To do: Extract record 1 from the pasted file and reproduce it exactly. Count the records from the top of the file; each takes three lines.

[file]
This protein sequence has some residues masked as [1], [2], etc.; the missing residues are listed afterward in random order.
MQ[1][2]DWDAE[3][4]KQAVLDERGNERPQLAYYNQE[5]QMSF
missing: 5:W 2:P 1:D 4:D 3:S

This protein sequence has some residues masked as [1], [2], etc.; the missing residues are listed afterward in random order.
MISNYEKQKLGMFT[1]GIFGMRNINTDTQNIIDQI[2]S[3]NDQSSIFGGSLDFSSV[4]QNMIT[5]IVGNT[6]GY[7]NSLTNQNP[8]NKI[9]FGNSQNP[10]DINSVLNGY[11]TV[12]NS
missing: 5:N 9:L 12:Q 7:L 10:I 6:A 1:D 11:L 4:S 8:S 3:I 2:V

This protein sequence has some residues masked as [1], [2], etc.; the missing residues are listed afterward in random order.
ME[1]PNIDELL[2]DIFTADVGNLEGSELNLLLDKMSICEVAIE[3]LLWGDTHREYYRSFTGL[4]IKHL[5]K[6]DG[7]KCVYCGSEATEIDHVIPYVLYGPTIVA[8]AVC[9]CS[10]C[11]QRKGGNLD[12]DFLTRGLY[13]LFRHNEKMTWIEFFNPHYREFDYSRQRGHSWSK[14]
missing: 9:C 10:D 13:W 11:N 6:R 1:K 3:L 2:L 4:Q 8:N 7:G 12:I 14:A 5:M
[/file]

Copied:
This protein sequence has some residues masked as [1], [2], etc.; the missing residues are listed afterward in random order.
MQ[1][2]DWDAE[3][4]KQAVLDERGNERPQLAYYNQE[5]QMSF
missing: 5:W 2:P 1:D 4:D 3:S